Medical Retina & the Posterior Segment:
Case 20

This 75 year-old man presented to the eye casualty with a one week history of distorted left vision. His visual acuity was 6/12 in the left eye with the above posterior segment appearance. He had no history of hypertension or diabetes mellitus.

a. What is the most likely diagnosis?

Age-related macular degeneration with subretinal neovascular membrane.
The above picture shows circinate exudate in the macula with a greyish lesion in the centre representing the choroidal neovascular membrane with or without pigment epithelial detachment.

b. What other condition may be responsible for the above appearance?

Circinate exudate in the macula can be caused by two mechanisms:
  • Breakdown of the inner blood retinal barrier (tight junctions between the retinal vascular endothelial cells). For example: diabetes mellitus, retinal vein occlusion, chronic uveitis and radiation retinopathy.
  • Breakdown of the outer blood retinal barrier (tight junctions between the adjacent retinal pigment epithelial cells). For example: choroidal neovascular membrane due to macular degeneration, choroidal rupture, choroidal melanoma and presumed histoplasmosis syndrome.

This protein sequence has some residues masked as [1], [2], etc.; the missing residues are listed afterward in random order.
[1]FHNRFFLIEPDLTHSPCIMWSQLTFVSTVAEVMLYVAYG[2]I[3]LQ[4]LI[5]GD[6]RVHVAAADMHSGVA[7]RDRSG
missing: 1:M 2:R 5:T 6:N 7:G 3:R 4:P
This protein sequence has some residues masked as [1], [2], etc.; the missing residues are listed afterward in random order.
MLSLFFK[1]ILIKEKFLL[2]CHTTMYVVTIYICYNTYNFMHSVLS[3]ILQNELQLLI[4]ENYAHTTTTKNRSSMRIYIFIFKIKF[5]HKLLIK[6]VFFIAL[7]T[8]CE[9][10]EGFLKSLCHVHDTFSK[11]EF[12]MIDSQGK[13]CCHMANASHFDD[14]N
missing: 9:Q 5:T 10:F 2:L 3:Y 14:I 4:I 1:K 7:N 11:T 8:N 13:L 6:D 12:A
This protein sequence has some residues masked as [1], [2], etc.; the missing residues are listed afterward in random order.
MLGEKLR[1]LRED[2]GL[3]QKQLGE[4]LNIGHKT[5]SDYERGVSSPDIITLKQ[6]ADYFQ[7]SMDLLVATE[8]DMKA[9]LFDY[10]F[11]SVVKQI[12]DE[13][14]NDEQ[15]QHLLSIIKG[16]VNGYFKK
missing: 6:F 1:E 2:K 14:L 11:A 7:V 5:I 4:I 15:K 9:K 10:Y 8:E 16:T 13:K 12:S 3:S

c. How would you manage this condition?

The patient should be assessed for her suitability for laser treatment (which is the only statistically proven effective treatment).

Fluorescein angiography should be requested to look for the type and location of the subretinal neovascular membrane. Patient who will benefit from laser will be those with classical choroidal neovascularization which is located outside the fovea. Those with occult choroidal neovascular membrane (in which the membrane is diffuse and poorly defined) or subfoveal lesion are not suitable for laser.

In centre where indocyanine green (ICG) videoangiography is available, those with occult choroidal neovascular membrane as seen on FFA should undergo ICG. ICG gives a better visualization through the pigment and blood and may localize area of choroidal neovascularization for laser therapy.

The visual prognosis is usually poor even in those who can be treated with laser as the choroidal neovascularization has a high recurrence rate (about 50% within 3 years)

Click here for the questions Click here for the main page Click here for MRCOphth / MRCS tutorials